6. Topical 5-fluorouracil cream- is less effective than surgery, but occasionally works well for very superficial Squamous Cell Skin Cancer called Squamous Cell Skin Cancer in situ or Bowen's disease.
  7. Topical Aldara (imiquimod) cream- The reliability of this as a primary treatment has not been established, but it is an appealing approach for very superficial Squamous Cell Skin Cancer or Bowen's disease. It is thought to stimulate the immune system to fight off the cancer, but it may also push the cancer cells into programmed cell death (apoptosis). About 20% of people lack a genetic requirement such as a "Toll 7" receptor. It does not work for them.
  8. Mohs Micrographic Surgery- This is a microscopically, precisely controlled way to remove large and difficult skin cancers. Over the past 20 years, I have seen this specialty grow. In many situations, it is the best treatment. It is never the wrong thing to do.
    The surgeon removes the cancer. He/she marks the outer margins in such a way that 99% to 100 % of the margins can be seen under the microscope. If there is a little cancer left in one spot, the surgeon can remove just that smaller area instead of making a much larger excision. Mohs surgeons call their technique "tissue sparing."
    In Montana, our most highly trained and experienced Mohs surgeons are in Billings at the Billings Clinic. I have been referring patients there 20 years.

Follow Up Visits

While the probability of cure from simple office surgery is very high, it is not 100%. Therefore follow up visits to check for recurrence of cancer are essential. The initial follow up visit is in 3-4 months. If the scar looks OK, follow up visits are then once a year. These visits may seem like a waste of time and money to you, but I assure you they are absolutely necessary if you have had a Squamous Cell Skin Cancer.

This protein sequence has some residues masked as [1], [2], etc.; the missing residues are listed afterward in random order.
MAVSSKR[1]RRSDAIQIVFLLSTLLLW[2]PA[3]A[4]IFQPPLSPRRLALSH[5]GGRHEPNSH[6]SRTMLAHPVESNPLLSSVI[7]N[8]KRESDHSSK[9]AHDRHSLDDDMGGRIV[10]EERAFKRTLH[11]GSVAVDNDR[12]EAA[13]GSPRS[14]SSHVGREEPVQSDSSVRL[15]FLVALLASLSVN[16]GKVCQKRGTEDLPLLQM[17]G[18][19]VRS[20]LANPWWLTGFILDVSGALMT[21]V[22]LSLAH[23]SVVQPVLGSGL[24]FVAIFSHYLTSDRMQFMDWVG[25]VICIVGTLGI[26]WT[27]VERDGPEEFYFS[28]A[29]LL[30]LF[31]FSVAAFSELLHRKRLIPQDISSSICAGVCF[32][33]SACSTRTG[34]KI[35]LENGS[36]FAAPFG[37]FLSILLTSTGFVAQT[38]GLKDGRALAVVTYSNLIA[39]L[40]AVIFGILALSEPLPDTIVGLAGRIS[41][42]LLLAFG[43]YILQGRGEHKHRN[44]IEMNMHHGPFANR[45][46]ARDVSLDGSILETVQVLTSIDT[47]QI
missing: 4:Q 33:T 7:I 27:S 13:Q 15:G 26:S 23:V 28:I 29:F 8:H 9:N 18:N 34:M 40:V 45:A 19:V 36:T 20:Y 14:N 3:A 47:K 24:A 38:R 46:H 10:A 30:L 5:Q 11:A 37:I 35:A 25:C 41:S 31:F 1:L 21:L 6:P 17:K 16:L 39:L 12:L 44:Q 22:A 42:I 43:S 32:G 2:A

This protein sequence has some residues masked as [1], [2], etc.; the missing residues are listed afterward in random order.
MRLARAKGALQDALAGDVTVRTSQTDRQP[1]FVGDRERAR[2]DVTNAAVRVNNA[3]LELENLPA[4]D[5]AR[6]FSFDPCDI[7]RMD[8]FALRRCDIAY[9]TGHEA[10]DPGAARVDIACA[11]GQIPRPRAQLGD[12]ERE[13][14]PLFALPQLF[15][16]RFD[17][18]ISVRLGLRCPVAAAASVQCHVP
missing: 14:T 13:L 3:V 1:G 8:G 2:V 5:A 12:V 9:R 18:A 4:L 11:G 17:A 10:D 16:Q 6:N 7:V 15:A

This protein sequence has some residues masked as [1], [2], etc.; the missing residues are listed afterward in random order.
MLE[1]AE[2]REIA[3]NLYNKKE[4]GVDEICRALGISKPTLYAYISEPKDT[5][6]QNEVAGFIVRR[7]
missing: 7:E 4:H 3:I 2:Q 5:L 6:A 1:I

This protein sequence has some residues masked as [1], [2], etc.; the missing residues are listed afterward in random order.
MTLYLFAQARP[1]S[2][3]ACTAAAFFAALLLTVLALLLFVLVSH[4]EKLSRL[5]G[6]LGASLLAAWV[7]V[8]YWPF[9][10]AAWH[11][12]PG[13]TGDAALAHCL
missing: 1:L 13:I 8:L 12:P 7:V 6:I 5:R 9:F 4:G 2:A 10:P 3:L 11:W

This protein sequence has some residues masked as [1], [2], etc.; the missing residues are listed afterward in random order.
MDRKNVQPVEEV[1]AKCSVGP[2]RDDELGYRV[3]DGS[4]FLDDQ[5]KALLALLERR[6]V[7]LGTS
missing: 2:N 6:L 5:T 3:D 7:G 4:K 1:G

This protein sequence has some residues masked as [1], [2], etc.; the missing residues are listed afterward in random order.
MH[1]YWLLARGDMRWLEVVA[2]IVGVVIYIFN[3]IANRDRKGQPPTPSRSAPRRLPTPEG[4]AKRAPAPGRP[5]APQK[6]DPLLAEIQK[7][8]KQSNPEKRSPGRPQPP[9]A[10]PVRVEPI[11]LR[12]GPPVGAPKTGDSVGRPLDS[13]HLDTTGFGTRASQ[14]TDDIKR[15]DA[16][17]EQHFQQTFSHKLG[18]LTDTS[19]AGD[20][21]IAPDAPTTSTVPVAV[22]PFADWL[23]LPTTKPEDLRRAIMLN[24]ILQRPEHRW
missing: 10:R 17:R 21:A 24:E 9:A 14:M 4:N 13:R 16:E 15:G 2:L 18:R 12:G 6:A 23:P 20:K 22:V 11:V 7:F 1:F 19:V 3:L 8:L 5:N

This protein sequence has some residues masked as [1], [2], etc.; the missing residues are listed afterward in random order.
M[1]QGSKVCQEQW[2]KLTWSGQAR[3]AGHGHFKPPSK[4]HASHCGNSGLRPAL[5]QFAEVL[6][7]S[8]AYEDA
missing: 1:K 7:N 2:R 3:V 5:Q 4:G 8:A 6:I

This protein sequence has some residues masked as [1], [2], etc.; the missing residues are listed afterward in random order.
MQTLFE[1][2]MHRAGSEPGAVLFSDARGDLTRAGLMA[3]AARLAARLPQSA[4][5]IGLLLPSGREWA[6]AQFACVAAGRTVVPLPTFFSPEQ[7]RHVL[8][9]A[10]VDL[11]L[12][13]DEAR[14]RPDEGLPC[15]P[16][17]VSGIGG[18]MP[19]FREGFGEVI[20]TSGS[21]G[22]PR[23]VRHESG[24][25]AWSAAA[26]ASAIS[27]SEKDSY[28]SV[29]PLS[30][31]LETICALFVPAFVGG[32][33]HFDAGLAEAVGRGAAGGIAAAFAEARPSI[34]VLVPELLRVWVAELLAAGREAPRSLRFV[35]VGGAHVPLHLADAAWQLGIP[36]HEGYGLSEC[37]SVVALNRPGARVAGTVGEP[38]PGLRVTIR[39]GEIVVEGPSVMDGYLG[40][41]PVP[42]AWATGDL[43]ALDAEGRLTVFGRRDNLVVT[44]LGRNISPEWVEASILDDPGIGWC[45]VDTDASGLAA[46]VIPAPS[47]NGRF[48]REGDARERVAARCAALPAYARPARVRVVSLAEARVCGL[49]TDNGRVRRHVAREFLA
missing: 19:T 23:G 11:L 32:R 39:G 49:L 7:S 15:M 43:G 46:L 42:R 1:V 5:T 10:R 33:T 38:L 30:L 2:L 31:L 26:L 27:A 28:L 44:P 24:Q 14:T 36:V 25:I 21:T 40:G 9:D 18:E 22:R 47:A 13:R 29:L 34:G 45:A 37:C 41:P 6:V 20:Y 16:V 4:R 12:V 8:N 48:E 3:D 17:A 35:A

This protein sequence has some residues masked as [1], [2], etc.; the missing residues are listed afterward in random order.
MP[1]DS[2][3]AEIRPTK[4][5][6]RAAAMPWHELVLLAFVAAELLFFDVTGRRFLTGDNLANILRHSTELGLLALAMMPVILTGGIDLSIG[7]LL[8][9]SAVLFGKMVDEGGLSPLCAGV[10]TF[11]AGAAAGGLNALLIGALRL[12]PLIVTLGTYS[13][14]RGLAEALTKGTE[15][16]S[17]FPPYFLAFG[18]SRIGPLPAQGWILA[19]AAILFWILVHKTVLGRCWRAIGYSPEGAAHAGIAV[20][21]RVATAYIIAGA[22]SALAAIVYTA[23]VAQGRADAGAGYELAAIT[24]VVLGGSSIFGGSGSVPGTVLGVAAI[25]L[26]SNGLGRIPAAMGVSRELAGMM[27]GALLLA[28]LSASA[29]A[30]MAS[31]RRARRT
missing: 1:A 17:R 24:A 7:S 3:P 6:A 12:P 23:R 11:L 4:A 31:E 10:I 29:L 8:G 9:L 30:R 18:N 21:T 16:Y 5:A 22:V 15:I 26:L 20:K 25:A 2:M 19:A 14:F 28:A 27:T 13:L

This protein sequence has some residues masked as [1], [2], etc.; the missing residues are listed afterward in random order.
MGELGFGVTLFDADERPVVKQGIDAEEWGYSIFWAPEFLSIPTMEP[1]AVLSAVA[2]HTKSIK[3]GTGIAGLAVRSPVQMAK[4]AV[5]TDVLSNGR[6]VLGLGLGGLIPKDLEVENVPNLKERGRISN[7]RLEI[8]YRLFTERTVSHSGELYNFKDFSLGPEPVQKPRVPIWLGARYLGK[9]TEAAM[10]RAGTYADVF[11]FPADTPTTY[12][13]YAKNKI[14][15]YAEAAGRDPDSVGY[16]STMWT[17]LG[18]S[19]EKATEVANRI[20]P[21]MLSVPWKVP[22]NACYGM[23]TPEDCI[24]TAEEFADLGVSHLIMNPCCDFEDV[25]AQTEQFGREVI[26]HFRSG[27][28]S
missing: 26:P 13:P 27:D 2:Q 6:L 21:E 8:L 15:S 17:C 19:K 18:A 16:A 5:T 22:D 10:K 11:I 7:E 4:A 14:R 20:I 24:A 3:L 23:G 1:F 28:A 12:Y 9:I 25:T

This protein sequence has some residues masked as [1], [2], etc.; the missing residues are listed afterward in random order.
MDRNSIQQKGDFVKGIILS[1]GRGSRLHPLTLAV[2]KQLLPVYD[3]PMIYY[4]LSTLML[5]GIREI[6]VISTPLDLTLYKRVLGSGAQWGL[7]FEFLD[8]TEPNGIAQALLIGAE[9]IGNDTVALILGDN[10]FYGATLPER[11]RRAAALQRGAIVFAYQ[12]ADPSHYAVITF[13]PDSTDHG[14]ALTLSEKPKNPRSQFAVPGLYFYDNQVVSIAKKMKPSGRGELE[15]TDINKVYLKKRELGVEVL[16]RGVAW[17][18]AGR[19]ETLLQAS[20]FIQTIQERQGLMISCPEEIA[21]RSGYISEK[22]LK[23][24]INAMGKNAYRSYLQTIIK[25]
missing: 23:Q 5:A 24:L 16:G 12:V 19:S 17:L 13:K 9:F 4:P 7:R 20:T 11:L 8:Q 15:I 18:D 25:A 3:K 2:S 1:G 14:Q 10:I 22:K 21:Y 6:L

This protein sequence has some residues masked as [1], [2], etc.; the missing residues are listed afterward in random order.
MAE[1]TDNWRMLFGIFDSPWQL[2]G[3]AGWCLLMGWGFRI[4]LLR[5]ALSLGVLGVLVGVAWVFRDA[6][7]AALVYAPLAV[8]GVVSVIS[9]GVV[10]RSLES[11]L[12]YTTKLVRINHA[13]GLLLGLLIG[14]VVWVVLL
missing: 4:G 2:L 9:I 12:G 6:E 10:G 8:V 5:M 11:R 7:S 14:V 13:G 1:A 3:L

In my series of patients, the first follow up visit is the most important. If you make it past 3-4 months without a recurrence, the chances are high that the Squamous Cell Skin Cancer was cured. If we look at thousands of patients of hundreds of doctors (reports of large series), the first 2 years are the important time span. In such series, 75% of recurrences occur in the first 2 years. After the first occurrence of Squamous cell cancer, there is 35% probability of getting a second Squamous cell cancer (not necessarily in the same spot) within five years. It's just hard to see some areas yourself. Also, sometimes Squamous Cell Cancer looks so innocent, it is hard to recognize. So, you can see that the follow up visits are very important.

I suspect that a Squamous Cell Skin Cancer recurring after seeming to be gone is usually actually a new cancer not a recurrence. Some people just seem to have certain areas that are prone to Squamous Cell Skin Cancer. This is another reason follow up visits are important.

Prevention: The most important and effective thing you can do is to protect your skin from the sun by leaving protective clothing, avoiding sunburns, and by using sunscreen. One of the nicest sunscreens I have found is Neutrogena Ultra Sheer Dry-Touch SPF 100.

Learn more about skin cancer on the Skin Cancer Foundation web site.

The information provided in these patient information sheets is offered for general informational and educational purposes only; it is not offered as and does not constitute medical advice. In no way are any of the materials presented meant to be a substitute for professional medical care or attention by a qualified practitioner, nor should they be construed as such.